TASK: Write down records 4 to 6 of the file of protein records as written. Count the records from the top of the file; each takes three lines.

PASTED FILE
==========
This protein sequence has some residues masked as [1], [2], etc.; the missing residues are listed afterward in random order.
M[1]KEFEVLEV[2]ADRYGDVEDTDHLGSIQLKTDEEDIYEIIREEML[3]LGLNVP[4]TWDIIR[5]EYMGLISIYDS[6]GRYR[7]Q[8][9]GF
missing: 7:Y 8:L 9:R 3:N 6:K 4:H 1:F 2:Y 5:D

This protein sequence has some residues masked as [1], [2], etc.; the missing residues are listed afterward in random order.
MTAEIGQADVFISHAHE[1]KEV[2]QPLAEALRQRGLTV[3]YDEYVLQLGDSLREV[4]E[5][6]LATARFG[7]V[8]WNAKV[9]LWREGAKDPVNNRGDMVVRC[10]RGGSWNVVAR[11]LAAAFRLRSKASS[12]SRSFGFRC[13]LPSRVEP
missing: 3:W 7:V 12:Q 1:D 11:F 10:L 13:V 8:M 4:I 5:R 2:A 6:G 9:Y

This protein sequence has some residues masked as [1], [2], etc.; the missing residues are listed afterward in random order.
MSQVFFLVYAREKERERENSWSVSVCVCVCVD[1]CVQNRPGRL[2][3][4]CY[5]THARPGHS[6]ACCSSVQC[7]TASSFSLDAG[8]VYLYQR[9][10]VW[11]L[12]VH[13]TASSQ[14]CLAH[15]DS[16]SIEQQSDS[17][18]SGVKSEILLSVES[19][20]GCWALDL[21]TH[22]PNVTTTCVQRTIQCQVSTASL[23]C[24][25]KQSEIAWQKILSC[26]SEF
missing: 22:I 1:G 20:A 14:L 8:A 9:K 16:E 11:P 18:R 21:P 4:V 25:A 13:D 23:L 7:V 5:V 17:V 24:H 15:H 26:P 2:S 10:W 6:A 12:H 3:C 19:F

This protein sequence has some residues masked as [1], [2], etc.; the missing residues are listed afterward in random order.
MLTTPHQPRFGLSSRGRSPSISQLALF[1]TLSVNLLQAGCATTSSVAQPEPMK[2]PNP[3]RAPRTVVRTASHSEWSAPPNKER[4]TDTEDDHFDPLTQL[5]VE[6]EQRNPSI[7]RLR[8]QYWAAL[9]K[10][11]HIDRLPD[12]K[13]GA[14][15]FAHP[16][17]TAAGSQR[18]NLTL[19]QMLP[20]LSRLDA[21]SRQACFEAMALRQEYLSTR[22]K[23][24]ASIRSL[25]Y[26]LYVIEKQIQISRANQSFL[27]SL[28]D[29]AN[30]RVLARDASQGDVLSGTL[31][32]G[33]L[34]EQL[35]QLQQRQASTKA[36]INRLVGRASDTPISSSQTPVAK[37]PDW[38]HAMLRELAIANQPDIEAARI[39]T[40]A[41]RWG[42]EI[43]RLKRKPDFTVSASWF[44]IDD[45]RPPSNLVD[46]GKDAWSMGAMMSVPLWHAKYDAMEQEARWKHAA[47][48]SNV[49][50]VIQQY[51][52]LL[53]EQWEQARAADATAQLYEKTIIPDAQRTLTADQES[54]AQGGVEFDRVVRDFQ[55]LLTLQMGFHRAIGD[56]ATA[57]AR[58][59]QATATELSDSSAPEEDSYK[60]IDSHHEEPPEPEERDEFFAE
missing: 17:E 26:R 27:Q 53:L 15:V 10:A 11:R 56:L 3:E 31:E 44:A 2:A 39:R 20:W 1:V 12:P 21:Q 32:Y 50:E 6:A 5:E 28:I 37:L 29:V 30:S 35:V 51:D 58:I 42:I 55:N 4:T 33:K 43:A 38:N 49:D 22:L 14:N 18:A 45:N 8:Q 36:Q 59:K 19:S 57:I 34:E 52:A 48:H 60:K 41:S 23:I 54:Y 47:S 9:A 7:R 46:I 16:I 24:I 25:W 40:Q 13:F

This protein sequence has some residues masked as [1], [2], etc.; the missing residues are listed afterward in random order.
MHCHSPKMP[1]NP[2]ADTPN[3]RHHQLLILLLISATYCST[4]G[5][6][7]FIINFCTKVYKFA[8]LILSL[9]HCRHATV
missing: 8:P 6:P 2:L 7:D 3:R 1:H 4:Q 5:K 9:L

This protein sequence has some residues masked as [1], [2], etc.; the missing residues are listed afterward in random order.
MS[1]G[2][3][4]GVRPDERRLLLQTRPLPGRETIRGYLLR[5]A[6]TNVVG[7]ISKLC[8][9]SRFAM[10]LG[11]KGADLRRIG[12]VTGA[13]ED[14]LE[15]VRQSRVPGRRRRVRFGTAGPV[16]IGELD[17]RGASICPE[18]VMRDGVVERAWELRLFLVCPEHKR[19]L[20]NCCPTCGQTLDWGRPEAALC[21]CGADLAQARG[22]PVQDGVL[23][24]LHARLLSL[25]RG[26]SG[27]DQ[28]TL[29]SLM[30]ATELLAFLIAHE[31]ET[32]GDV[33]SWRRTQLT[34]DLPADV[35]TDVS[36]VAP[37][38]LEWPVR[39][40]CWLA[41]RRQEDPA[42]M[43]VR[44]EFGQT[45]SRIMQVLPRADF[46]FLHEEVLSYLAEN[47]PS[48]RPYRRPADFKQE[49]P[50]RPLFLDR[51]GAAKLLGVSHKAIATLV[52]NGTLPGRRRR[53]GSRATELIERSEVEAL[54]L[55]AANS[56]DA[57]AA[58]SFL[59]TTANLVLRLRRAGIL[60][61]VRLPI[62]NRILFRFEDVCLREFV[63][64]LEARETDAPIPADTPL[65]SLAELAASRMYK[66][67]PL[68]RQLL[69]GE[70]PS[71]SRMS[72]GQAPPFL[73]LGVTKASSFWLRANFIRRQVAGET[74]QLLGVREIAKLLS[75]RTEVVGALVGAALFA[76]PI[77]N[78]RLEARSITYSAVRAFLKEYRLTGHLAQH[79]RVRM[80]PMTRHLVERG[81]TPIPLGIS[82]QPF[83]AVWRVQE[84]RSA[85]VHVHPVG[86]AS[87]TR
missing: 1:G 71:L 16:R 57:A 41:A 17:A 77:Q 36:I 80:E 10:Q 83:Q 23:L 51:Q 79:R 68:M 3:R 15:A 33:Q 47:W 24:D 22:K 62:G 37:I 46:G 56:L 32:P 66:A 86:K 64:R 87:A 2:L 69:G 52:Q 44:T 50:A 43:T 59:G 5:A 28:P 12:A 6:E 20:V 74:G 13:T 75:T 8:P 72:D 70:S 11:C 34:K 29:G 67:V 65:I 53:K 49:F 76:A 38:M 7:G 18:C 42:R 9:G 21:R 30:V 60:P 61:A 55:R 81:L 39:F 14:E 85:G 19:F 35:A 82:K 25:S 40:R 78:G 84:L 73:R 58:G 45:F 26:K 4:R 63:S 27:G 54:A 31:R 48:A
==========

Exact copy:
This protein sequence has some residues masked as [1], [2], etc.; the missing residues are listed afterward in random order.
MLTTPHQPRFGLSSRGRSPSISQLALF[1]TLSVNLLQAGCATTSSVAQPEPMK[2]PNP[3]RAPRTVVRTASHSEWSAPPNKER[4]TDTEDDHFDPLTQL[5]VE[6]EQRNPSI[7]RLR[8]QYWAAL[9]K[10][11]HIDRLPD[12]K[13]GA[14][15]FAHP[16][17]TAAGSQR[18]NLTL[19]QMLP[20]LSRLDA[21]SRQACFEAMALRQEYLSTR[22]K[23][24]ASIRSL[25]Y[26]LYVIEKQIQISRANQSFL[27]SL[28]D[29]AN[30]RVLARDASQGDVLSGTL[31][32]G[33]L[34]EQL[35]QLQQRQASTKA[36]INRLVGRASDTPISSSQTPVAK[37]PDW[38]HAMLRELAIANQPDIEAARI[39]T[40]A[41]RWG[42]EI[43]RLKRKPDFTVSASWF[44]IDD[45]RPPSNLVD[46]GKDAWSMGAMMSVPLWHAKYDAMEQEARWKHAA[47][48]SNV[49][50]VIQQY[51][52]LL[53]EQWEQARAADATAQLYEKTIIPDAQRTLTADQES[54]AQGGVEFDRVVRDFQ[55]LLTLQMGFHRAIGD[56]ATA[57]AR[58][59]QATATELSDSSAPEEDSYK[60]IDSHHEEPPEPEERDEFFAE
missing: 17:E 26:R 27:Q 53:L 15:V 10:A 11:R 56:L 3:E 31:E 44:A 2:A 39:R 20:W 1:V 12:P 21:Q 32:Y 50:E 6:A 5:E 28:I 37:L 29:V 30:S 35:V 51:D 58:I 42:I 55:N 4:T 33:K 43:A 38:N 49:D 22:L 14:N 18:A 45:N 8:Q 36:Q 59:K 19:S 57:I 34:E 52:A 48:H 60:K 41:S 23:I 54:Y 47:S 9:A 7:R 46:I 16:I 24:I 25:W 40:Q 13:F

This protein sequence has some residues masked as [1], [2], etc.; the missing residues are listed afterward in random order.
MHCHSPKMP[1]NP[2]ADTPN[3]RHHQLLILLLISATYCST[4]G[5][6][7]FIINFCTKVYKFA[8]LILSL[9]HCRHATV
missing: 8:P 6:P 2:L 7:D 3:R 1:H 4:Q 5:K 9:L

This protein sequence has some residues masked as [1], [2], etc.; the missing residues are listed afterward in random order.
MS[1]G[2][3][4]GVRPDERRLLLQTRPLPGRETIRGYLLR[5]A[6]TNVVG[7]ISKLC[8][9]SRFAM[10]LG[11]KGADLRRIG[12]VTGA[13]ED[14]LE[15]VRQSRVPGRRRRVRFGTAGPV[16]IGELD[17]RGASICPE[18]VMRDGVVERAWELRLFLVCPEHKR[19]L[20]NCCPTCGQTLDWGRPEAALC[21]CGADLAQARG[22]PVQDGVL[23][24]LHARLLSL[25]RG[26]SG[27]DQ[28]TL[29]SLM[30]ATELLAFLIAHE[31]ET[32]GDV[33]SWRRTQLT[34]DLPADV[35]TDVS[36]VAP[37][38]LEWPVR[39][40]CWLA[41]RRQEDPA[42]M[43]VR[44]EFGQT[45]SRIMQVLPRADF[46]FLHEEVLSYLAEN[47]PS[48]RPYRRPADFKQE[49]P[50]RPLFLDR[51]GAAKLLGVSHKAIATLV[52]NGTLPGRRRR[53]GSRATELIERSEVEAL[54]L[55]AANS[56]DA[57]AA[58]SFL[59]TTANLVLRLRRAGIL[60][61]VRLPI[62]NRILFRFEDVCLREFV[63][64]LEARETDAPIPADTPL[65]SLAELAASRMYK[66][67]PL[68]RQLL[69]GE[70]PS[71]SRMS[72]GQAPPFL[73]LGVTKASSFWLRANFIRRQVAGET[74]QLLGVREIAKLLS[75]RTEVVGALVGAALFA[76]PI[77]N[78]RLEARSITYSAVRAFLKEYRLTGHLAQH[79]RVRM[80]PMTRHLVERG[81]TPIPLGIS[82]QPF[83]AVWRVQE[84]RSA[85]VHVHPVG[86]AS[87]TR
missing: 1:G 71:L 16:R 57:A 41:A 17:A 77:Q 36:I 80:E 10:Q 83:Q 23:L 51:Q 79:R 68:M 3:R 15:A 33:Q 47:W 24:D 22:K 62:G 37:I 46:G 56:L 32:P 66:A 86:K 64:R 87:A 2:L 69:G 52:Q 44:T 50:A 43:T 59:G 5:A 28:P 12:A 6:E 20:V 74:G 13:T 75:T 8:P 72:D 70:S 11:C 34:K 29:G 67:V 65:I 53:K 49:F 76:A 38:M 7:G 18:C 42:R 9:G 21:R 30:V 60:P 61:A 55:R 81:L 39:F 14:E 85:G 19:F 35:A 82:K 25:S 40:R 78:G 84:L 73:R 58:G 45:F 26:K 4:R 63:S 27:G 54:A 31:R 48:A